ENYOBENI TAVERN TRIAL
East London shebeen where 21 people died ‘was serving children’, first witness tells court
‘I decided to stop going to that tavern after noticing that they had no respect and were serving children,’ witness testifies.
The first witness in the trial of the owners of the Enyobeni Tavern, where 21 people, mostly teenagers, died in June 2022, told the East London Magistrates’ Court that he became uncomfortable drinking at the establishment when he saw how many underaged people it was serving.
He said drunk teenage girls at the tavern would call him “baby”.
Mcedisi Kwinana (67), who lives in Scenery Park, East London, where the tavern was situated, opened the prosecution’s case against Enyobeni Tavern owner Vuyokazi Ndevu and her husband Siyakhangela Ndevu, who was the manager. Both pleaded not guilty to charges of selling liquor to minors.
What you need to know about the Enyobeni Tavern Trial:
Enyobeni Tavern owner and manager pleaded not guilty to charges of selling liquor to minors in relation to the tragic death of 21 teenagers on 26 June 2022.
The trial’s first witness testified in court on Tuesday, claiming the establishment served minors and made him uncomfortable drinking there.
A “final” postmortem report indicates that all the victims had fatal crush injuries and died of asphyxiation, according to forensic pathologists.
A preliminary report however discovered the presence of methanol in the blood of all Enyobeni Tavern victims. Follow-up tests were conducted to determine if the methanol concentrations were fatal, but the results have not been released to the public, and the police have yet to confirm whether they have it.
Twenty-one young people, the youngest aged 13, died at the Enyobeni Tavern in the early hours of 26 June 2022. They had attended a “pens-down” party to celebrate the end of the June exams.
Those who died at the tavern were Esinako Sanarhana, Sikelela Tshemese, Sinothando Mgangala, Thembinkosi Silwane, Azizipho Zilindile, Bhongolethu Ncandana, Aluncedo Monelo, Mbulelo Rangile, Nathi Ngqoza, Inathi Nkani, Asamkele Thukuthe, Lithemba Velaphi, Sandanathi Mahlakahlaka, Simamkele Sobetwa, Kungentando Nzima, Lilitha Methuko, Lungile Bekiso, Ovayo Mateyise, Inamandla Wexu, Simele Bolsiki and Oyena Ngoloyi.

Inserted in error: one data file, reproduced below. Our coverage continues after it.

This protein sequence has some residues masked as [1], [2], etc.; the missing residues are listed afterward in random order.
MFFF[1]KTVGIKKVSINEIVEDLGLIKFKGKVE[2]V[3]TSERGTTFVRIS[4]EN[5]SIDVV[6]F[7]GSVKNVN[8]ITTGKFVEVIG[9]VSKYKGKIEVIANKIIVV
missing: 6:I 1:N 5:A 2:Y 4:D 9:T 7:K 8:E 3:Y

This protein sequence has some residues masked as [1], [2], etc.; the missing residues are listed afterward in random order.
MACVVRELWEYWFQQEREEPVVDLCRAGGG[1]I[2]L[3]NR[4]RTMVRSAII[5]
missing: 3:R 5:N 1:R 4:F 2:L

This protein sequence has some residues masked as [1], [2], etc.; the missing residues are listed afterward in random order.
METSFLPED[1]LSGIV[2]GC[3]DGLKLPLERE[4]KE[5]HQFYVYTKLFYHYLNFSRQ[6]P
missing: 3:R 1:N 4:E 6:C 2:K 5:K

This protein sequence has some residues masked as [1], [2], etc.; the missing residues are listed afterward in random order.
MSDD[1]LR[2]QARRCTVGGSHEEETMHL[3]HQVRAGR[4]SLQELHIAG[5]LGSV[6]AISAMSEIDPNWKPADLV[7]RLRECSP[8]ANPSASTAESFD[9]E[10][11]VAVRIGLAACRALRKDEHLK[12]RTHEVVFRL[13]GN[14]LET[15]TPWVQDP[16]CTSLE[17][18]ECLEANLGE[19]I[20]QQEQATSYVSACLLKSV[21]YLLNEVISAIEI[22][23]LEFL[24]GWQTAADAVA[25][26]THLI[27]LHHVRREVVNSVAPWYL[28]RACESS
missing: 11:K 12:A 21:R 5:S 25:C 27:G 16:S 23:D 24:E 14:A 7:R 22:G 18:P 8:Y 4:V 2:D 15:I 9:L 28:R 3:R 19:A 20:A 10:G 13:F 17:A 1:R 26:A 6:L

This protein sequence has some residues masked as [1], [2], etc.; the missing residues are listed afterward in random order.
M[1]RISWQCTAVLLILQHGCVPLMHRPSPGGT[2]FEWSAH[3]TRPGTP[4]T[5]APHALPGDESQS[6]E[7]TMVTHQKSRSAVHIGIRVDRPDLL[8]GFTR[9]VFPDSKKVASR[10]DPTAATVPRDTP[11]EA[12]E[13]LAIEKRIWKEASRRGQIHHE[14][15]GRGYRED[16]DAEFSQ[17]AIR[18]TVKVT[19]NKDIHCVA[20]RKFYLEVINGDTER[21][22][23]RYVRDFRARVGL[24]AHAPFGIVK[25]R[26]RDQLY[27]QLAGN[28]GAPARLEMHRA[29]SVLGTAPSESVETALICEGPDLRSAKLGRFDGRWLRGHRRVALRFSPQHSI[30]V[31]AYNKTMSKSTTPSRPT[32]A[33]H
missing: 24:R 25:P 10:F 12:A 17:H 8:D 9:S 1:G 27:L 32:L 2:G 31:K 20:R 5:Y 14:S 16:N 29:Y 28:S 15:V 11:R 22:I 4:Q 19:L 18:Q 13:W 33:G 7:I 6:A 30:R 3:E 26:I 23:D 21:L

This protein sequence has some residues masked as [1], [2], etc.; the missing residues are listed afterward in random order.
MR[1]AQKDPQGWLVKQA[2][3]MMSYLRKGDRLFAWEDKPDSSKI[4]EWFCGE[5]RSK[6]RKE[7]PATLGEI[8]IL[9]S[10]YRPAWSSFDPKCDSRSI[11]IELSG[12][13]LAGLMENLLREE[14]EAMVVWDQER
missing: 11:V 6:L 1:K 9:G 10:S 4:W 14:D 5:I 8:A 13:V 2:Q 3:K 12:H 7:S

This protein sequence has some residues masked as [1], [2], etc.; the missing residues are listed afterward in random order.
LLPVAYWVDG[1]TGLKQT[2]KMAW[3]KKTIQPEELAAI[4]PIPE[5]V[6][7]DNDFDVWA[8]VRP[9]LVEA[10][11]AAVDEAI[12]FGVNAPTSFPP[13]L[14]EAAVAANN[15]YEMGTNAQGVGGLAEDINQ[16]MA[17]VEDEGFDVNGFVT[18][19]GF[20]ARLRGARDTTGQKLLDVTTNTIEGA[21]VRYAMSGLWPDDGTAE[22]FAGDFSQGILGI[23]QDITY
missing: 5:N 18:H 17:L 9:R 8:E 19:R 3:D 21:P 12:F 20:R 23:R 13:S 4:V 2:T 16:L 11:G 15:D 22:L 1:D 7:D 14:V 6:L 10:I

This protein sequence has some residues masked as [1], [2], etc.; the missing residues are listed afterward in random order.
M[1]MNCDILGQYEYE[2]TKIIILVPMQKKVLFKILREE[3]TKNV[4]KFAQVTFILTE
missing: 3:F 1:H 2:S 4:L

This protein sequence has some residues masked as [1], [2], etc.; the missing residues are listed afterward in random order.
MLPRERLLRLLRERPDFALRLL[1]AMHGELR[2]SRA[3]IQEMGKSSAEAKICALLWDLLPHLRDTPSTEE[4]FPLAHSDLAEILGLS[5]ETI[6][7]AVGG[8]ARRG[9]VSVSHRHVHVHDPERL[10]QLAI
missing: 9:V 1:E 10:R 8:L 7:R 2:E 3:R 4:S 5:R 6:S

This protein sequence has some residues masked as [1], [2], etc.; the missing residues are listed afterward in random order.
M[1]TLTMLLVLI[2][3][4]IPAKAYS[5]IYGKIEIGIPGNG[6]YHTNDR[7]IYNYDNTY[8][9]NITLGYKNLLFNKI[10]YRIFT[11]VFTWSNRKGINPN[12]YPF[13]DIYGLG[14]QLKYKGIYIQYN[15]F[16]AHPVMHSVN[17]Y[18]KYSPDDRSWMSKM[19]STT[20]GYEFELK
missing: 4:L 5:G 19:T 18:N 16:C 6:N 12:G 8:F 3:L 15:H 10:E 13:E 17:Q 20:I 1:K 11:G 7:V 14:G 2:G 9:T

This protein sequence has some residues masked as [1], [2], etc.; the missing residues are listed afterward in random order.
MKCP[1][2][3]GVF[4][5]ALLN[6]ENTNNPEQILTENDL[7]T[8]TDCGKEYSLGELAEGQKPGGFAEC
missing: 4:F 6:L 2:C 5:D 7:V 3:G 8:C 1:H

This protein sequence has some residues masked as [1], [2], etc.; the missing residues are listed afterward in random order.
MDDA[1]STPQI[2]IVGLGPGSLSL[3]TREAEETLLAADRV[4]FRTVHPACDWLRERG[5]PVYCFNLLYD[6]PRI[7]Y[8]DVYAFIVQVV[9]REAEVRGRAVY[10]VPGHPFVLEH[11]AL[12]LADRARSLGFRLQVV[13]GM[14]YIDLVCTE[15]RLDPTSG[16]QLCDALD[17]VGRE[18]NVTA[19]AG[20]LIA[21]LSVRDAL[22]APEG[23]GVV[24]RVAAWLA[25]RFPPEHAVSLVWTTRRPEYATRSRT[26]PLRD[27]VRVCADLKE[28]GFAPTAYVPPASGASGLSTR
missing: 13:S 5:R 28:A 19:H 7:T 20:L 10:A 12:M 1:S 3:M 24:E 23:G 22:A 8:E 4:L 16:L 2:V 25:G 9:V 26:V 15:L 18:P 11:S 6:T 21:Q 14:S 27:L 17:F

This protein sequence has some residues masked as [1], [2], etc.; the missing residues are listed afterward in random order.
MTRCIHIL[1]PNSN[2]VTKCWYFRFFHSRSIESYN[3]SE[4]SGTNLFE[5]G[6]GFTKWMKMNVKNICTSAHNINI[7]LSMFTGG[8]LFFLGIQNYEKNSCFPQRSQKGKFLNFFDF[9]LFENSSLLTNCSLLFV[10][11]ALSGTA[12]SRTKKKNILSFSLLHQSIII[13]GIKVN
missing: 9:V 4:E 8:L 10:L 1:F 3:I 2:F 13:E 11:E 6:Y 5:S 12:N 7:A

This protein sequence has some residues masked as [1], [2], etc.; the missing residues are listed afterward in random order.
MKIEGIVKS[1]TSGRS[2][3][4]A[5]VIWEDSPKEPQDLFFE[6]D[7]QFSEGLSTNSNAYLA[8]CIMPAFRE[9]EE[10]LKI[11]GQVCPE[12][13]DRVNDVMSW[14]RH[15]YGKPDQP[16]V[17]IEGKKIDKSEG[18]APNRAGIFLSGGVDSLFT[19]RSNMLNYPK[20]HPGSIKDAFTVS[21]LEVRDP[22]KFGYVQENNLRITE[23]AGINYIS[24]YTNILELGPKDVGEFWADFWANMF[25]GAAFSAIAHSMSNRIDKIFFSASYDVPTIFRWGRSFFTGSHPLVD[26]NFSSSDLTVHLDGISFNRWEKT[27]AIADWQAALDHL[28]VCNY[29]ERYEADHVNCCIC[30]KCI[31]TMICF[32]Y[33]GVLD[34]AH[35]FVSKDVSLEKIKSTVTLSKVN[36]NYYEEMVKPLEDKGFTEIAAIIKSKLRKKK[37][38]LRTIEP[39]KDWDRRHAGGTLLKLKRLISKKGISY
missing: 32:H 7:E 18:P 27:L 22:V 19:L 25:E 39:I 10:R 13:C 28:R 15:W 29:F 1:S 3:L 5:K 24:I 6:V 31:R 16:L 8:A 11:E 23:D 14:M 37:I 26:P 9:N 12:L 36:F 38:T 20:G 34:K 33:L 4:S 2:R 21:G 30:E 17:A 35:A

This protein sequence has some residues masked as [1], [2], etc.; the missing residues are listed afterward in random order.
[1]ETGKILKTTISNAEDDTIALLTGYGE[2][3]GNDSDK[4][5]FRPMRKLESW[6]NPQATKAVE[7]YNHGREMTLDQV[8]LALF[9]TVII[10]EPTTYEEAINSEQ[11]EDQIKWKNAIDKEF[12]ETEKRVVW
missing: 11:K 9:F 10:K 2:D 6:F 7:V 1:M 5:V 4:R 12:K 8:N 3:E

A postmortem report shared with parents said the victims had crush injuries and had suffocated.
A preliminary report found that all the victims had methanol, a type of alcohol, potentially deadly to humans, in their blood. Follow-up tests were reportedly performed to determine if the methanol concentrations were fatal, but the results have not been made public. There is no clarity on where this report is and the police have yet to confirm whether they have it.
The Ndevus have not been charged in connection with any of the deaths.
Many of the dead teenagers’ parents arrived at court on Tuesday morning and said they wanted the trial completed as soon as possible. They are also keen for the start of the inquest to establish if anybody should be held legally responsible for the deaths of their children.
One of the parents, Khululekile Ncandana, said: “We want the truth about how it was possible for the owners of Enyobeni Tavern to sell the alcohol to children.”
The families, backed by the South African Council of Churches, several civil society organisations and a legal team, have also launched a petition demanding accountability for the systemic failures that contributed to the children’s deaths.
‘They were serving children’
Kwinana, who has been living in Scenery Park since 1992, testified that often people living close to Enyobeni Tavern were not able to sleep at night as the establishment closed its doors at about 4am. He said they had made several attempts to raise these concerns with the manager, the police, and the Liquor Board.
“I decided to stop going to that tavern after noticing that they had no respect and were serving children. When I discovered that my own children were visiting that tavern and were drinking there I said I can’t go there any more. It would be wrong to drink in the same tavern as your children. At the time, my children were 19 and 25 but I saw young children visiting there. I wasn’t sure of their ages,” he said.
“Those children were making a noise next to my window; I couldn’t sleep. Young girls were calling me ‘baby’ and that is how I decided to stop going there. I cannot drink with children.”
Kwinana said the tavern was often overcrowded and “dominated” by a group of young people. He added that some patrons sat and drank in their cars or in the tavern’s yard.
“Often they would even come on to the neighbours’ properties.”
Kwinana said that in the early morning hours of 26 June, he was at home when he heard people screaming.
“They were saying that the children were dying. I … saw children being carried out of the tavern and some being zipped up in body bags.”
He said that before the tragedy, residents had complained about the Enyobeni Tavern to the police and the Liquor Board.
Eastern Cape Liquor Board spokesperson Mgwebi Msiya said: “From what the witness said, they are happy now that the tavern is not operating and it is our wish that it must never operate again.”
The trial will continue on 23 May. DM/MC